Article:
Staff Sgt. Joshua Eisenhauer, with his mother Dawn Erickson, was diagnosed… (Courtesy of Dawn Erickson )
WILMINGTON, N.C. -- A North Carolina soldier diagnosed with combat-related post-traumatic stress disorder has filed a civil lawsuit against a local district attorney for allegedly failing to allow access to specialized PTSD treatment while the soldier is imprisoned on attempted-murder charges.
Staff Sgt. Joshua Eisenhauer, 30, has asked that his case be transferred from civilian courts to the military justice system so that he can receive specialized PTSD treatment mandated by the military. The soldier's civil suit, filed last week, alleges that his right to comprehensive mental health treatment has been violated by the Cumberland County, N.C., district attorney's refusal to transfer jurisdiction.
Eisenhauer was charged in January with 15 counts of attempted murder and assault for firing on firefighters and police responding to a minor fire in Eisenhauer’s apartment complex in Fayetteville. Eisenhauer and his attorney say the soldier was experiencing PTSD-related flashbacks and believed that police were Afghan insurgents attacking his position.
No police or firefighters were injured. Eisenhauer is recovering from gunshot wounds to his face, chest, thigh and scalp.
The lawsuit said that when Eisenhauer regained consciousness at a hospital after the incident he asked a nurse: "Who’s got the roof?’’ adding that he'd been fighting insurgents.
Eisenhauer’s lawyer, Mark L. Waple, said state prison officials have told him they aren't equipped to provide the PTSD treatment Eisenhauer needs. Eisenhauer is being held at Central Prison in Raleigh, N.C., while awaiting trial.
The Cumberland County district attorney, Billy West, has declined to surrender jurisdiction of the case.
Military authorities at Ft. Bragg, where Eisenhauer was based, said in a letter attached to the lawsuit that they will not take jurisdiction as long as Eisenhauer is being prosecuted by civilian authorities. The two-star general who wrote the letter said he asked Army medical officials at Ft. Bragg to determine the extent of any assistance they might offer Eisenhauer.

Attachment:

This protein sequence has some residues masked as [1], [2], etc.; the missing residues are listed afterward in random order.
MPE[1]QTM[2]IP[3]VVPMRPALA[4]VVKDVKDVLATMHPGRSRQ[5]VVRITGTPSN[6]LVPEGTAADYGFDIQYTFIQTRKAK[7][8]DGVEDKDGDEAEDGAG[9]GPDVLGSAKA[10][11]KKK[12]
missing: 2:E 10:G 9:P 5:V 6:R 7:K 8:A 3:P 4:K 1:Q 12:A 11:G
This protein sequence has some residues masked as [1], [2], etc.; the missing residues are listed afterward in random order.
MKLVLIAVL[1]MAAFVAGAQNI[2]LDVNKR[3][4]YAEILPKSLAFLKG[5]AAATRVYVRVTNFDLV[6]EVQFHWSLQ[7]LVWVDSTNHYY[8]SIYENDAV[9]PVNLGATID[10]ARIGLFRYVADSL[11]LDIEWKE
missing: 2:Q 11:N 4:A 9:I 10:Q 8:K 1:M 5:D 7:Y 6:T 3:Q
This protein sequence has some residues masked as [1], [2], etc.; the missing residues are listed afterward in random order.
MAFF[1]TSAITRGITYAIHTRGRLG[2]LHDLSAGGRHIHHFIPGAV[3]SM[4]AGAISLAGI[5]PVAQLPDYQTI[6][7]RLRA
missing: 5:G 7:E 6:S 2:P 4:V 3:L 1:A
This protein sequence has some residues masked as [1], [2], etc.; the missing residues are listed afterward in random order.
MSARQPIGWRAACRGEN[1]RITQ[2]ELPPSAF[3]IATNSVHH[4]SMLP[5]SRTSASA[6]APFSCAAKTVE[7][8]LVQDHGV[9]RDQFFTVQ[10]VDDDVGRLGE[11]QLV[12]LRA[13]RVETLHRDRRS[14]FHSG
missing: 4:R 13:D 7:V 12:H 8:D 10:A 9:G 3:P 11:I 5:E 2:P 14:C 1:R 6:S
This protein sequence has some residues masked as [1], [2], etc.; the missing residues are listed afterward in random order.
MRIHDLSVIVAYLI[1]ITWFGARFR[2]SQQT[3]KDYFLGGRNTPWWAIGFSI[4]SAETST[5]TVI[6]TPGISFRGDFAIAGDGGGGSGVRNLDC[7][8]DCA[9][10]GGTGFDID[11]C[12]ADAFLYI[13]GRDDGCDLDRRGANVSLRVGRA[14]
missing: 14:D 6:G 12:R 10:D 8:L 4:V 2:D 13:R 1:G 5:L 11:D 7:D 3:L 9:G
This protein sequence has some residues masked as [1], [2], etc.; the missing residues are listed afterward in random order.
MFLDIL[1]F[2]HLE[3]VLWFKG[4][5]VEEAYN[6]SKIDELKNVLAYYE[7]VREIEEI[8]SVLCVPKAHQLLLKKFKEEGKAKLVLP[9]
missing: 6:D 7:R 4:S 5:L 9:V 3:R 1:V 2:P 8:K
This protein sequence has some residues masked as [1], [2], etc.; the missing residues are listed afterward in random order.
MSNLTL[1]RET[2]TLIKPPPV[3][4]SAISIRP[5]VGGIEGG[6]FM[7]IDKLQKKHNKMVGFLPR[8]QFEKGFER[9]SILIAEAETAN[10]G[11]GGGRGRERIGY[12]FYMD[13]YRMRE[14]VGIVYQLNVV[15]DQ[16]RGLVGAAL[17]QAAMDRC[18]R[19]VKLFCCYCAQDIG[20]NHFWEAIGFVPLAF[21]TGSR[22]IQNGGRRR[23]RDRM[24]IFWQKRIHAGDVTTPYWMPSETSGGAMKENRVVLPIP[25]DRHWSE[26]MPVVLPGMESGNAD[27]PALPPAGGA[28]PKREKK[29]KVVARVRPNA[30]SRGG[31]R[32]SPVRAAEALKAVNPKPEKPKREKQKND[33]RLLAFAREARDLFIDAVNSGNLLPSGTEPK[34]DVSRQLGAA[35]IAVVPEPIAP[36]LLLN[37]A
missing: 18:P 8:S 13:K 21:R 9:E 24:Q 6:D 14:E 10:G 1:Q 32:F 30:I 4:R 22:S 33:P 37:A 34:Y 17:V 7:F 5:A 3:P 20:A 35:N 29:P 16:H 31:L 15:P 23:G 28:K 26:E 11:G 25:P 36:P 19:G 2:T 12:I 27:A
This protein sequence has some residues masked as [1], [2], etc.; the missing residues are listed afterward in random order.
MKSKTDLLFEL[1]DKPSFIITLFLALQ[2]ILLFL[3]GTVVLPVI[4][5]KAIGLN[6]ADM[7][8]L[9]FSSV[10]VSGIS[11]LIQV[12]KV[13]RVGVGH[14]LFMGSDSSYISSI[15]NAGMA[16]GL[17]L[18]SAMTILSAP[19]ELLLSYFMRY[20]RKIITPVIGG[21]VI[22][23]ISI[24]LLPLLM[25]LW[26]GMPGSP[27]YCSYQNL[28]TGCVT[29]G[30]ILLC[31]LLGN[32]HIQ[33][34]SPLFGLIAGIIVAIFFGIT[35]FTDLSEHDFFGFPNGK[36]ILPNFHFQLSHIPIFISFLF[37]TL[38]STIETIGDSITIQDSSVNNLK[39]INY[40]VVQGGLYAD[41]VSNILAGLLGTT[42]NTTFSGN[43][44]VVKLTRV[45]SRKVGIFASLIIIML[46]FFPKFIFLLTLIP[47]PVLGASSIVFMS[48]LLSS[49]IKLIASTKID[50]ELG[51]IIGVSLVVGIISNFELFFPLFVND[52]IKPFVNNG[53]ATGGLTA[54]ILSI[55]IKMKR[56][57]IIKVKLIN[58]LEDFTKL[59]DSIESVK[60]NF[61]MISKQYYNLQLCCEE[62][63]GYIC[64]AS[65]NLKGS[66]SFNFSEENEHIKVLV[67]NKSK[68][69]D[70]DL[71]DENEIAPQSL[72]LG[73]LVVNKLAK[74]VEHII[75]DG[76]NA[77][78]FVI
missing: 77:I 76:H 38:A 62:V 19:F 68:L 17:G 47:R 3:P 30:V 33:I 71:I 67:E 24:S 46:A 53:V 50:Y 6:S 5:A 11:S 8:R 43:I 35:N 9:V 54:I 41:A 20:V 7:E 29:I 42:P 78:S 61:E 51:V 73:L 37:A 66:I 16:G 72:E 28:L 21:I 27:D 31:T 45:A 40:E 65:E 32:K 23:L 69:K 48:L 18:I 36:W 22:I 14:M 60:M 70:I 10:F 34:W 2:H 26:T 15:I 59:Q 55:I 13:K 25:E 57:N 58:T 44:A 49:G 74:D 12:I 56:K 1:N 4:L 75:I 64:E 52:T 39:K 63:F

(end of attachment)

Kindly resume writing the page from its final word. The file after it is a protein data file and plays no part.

Waple said West has not responded to three complaints filed with the district attorney's office. West did not respond to telephone requests for comment for this report; he said in the Fayetteville Observer that military prosecutors told him they don’t want the case.
"They specifically told me they had no desire to exercise jurisdiction to prosecute the case and it was properly located in the state system,’’ he told the newspaper.
A Ft. Bragg spokesman reiterated that the military would not accept jurisdiction while state authorities were actively pursuing the case.
Waple said he filed the suit because of "our concern for the deteriorating mental health of SSG Eisenhauer.’’
Because Eisenhauer has not been convicted of a crime, Waple said, he is still on active duty and eligible for all PTSD treatment provided to active-duty soldiers. The only way he can get that care is to be transferred to the military justice system, he said.
In a letter attached to the lawsuit, a psychiatrist at Central Prison wrote that no one in the state prison system is "familiar with or trained in" the type of PTSD treatment mandated by the Army surgeon general. In addition, he wrote, the prison’s supply of drugs for PTSD treatment is limited.
"Without appropriate treatment, there’s a likelihood [Eisenhauer’s] condition will deteriorate significantly," wrote Dr. Michael J. Larson, the prison's chief of inpatient services.
Eisenhauer also suffers from a traumatic brain injury caused by exposure to explosions while serving in Afghanistan, Waple said.